It's just after 1pm on Saturday afternoon and I am arm in arm with three of my friends as we walk across the Tough Mudder finish line. There are huge smiles on our faces but our bodies are battered and bruised, our muscles are crying out for mercy and we are shaking life leafs from the bitterly cold rain and hail.
We have crawled, jogged, sprinted and generally inched our way through nearly 12 miles of muddy terrain that was only broken up by 22 brutal obstacles that challenged you both physically and mentally. In general, it was hell, yet here we are at the finish line and for some reason we are ecstatic. It is not just a sense of relief that it is finally over, more a feeling of achievement. For we can proudly proclaim we are Tough Mudders.
As soon as we crossed that magical imaginary line we were greeted with hundreds of smiling faces who had already completed the course. There were no words needed, just a subtle nod. Together we had all been through the same experience and by the end of Sunday afternoon there would be 14,000 people proudly regaling friends with tales of their worst obstacles.
For our troubles we got an orange headband and a free pint of cider, but there was so much more. Throughout the course we felt a sense of camaraderie as you were helped over 12 foot walls or pulled out of dark, watery tunnels. This event would be near impossible without the support of teammates and other participants. They drag you, both physically and mentally, across the course and you celebrate together as one.
In my last blog I spoke of my trepidation at coming face to face with the obstacle named the Artic Enema. This giant ice bath is your welcome to the course, and what a severe greeting it gives you. Fortunately you have no time to think; you line up as a group of three and are told to jump, and you do it. The freezing temperature is a huge shock to the system but you are soon submerging yourself under the barbed wire and crawling out the other side.
One of my fellow teammates, who had previously been almost silent as the nerves took hold of him, could not restrain himself as he jumped up and down shouting 'let's do this'. He sprinted off to the next obstacle and was still shaking, as much from adrenaline as the cold spreading through his body, as he emerged from crawling in the mud with scrapes over his hands and knees.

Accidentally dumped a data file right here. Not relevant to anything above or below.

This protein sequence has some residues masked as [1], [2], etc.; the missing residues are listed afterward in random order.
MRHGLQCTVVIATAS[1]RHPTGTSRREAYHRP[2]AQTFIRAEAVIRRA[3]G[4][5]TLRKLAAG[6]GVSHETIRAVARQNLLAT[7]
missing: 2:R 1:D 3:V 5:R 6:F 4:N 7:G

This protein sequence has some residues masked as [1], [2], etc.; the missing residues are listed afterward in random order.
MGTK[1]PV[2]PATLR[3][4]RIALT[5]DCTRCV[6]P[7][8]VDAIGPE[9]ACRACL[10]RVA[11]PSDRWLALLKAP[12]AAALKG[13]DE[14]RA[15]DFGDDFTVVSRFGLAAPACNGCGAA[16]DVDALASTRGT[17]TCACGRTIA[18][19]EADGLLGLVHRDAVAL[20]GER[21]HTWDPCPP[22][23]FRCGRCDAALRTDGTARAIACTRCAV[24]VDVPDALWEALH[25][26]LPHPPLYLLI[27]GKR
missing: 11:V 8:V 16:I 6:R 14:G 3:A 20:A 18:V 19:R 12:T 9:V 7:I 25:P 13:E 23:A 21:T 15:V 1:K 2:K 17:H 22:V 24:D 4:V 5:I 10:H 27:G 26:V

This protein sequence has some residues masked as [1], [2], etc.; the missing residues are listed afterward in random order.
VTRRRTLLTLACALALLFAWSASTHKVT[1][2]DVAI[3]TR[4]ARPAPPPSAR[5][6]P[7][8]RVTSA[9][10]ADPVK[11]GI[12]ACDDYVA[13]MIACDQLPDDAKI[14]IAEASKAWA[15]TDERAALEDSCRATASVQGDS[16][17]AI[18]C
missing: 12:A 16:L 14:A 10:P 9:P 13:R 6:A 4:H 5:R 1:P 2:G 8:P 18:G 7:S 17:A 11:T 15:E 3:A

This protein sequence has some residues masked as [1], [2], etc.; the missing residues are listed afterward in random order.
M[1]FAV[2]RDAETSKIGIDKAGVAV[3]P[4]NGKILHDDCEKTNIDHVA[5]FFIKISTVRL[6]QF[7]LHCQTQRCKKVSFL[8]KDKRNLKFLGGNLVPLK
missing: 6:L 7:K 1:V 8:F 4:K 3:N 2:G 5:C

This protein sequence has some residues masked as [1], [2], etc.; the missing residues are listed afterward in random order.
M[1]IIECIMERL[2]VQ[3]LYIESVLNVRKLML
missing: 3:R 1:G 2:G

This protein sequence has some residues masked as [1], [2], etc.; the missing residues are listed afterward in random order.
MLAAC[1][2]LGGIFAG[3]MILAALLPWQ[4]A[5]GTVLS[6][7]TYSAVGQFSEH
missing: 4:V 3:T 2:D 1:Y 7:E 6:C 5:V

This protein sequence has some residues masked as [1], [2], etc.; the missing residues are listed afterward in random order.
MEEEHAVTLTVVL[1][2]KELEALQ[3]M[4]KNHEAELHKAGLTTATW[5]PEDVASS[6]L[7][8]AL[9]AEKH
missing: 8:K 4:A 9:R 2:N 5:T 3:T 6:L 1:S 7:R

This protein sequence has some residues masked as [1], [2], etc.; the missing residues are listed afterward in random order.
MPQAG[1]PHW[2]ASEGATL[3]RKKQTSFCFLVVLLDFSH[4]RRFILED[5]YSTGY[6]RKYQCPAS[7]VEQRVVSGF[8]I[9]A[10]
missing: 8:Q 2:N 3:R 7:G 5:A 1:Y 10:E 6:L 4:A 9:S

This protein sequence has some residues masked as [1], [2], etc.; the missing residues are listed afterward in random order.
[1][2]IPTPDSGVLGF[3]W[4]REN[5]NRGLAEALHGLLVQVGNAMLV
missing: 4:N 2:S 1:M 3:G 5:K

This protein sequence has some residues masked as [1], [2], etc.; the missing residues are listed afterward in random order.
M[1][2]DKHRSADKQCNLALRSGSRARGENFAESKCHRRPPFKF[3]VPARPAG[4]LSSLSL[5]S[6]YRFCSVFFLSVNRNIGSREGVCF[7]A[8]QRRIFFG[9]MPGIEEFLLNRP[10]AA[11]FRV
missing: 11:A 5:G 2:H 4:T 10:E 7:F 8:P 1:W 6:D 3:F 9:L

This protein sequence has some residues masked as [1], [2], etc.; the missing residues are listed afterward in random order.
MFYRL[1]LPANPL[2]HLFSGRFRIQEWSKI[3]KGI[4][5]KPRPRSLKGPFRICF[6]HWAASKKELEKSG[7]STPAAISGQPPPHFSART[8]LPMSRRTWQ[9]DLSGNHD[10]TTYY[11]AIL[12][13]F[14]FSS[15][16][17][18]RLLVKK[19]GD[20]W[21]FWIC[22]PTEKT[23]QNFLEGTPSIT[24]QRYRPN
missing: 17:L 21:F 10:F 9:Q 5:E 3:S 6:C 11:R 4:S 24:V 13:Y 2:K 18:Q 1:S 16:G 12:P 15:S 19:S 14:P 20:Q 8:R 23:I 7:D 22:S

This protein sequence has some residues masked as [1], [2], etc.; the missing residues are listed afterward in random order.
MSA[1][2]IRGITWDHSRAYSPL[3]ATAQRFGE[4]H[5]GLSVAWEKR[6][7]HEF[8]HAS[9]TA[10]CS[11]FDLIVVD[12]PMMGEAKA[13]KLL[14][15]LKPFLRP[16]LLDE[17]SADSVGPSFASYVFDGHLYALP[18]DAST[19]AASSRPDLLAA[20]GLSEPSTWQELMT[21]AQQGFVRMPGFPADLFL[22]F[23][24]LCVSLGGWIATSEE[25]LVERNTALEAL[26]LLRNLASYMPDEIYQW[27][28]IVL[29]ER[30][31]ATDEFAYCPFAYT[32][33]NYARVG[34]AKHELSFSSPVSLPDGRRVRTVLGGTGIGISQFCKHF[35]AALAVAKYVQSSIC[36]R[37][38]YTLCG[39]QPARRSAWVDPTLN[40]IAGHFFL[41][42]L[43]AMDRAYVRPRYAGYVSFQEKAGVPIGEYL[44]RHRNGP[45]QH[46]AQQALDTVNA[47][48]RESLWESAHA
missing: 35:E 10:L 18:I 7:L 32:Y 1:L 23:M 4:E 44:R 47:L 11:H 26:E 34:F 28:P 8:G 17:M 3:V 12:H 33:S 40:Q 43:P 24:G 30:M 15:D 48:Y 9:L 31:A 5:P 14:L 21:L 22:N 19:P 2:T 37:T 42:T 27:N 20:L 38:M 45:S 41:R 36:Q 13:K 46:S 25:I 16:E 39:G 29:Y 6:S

These early obstacles are where the spectators can watch friends and family and they provide some spectacular imagery. Coming out of the ice, crawling under barbed wire, jumping off a five metre platform into murky waters; all of these produce a face filled with fear and excitement.
It is the middle section of the course that takes its toll. A near eight mile slog through rough, muddy terrain that saps the strength from your body. You are constantly in and out of water as you overcome obstacles such as the Human Gecko, Underwater Tunnels and the Boa Contrictor - check the attached link with a better look at all of these. Perhaps the worst of all is the electric eel that sees you slide along the ground while being zapped with 10,000 volts. One friend is hit on the head and even blacks out before resuming his hard slog.
Somehow we all get through this tough section of the course and, after overcoming Fire Walker and two Mud Miles, we reach the nine mile marker. All of a sudden you are back in the open plains and you hear the chants of support from the sidelines. You get an urge to run faster and climb harder, but at this stage the body is struggling to respond.
Still we persevere and after helping each other conquer the Hero Walls there are just a few challenges remaining. Another slow jog gets us to the penultimate obstacle - Everest. A quarter-pipe that has been doused in water and olive oil just to make it that little bit harder. On the summit people laying on their stomachs hold out their hands and urge you on. With cramp in both legs and with tiredness hitting, you have to summon every inch of strength to sprint to the top.
Fortunately I make it on my first attempt, one of my team takes five attempts before finally grasping a strangers hand and hauling himself over, and the pain is almost over. There is just one more to go and it's time for another hit of electricity. One by one we run through Electroshock Therapy but at this stage we are used used to the punishment we breeze straight through.
We've done it. We slowly walk over the finish line and can relax. It has taken us nearly four hours to complete this monstrous course but it has all been worth it.
The evening is spent talking to fellow participants as we recount our toughest obstacle and discuss doing it again next year. The pain is only temporary and by Sunday evening I am raring to sign up once again. Having never previously run more than five miles this was a special achievement and I would encourage everyone to give it a go.
Just one piece of advice, don't wear a loose fitting t-shirt. I could cope with sore calves and cut elbows, but bleeding nipples are not fun.
One of the members of my team was raising money for Community Meeting Point which helps break social isolation for people with mental health issues in Harpenden. More info is available on their website: www.cmph.org.uk.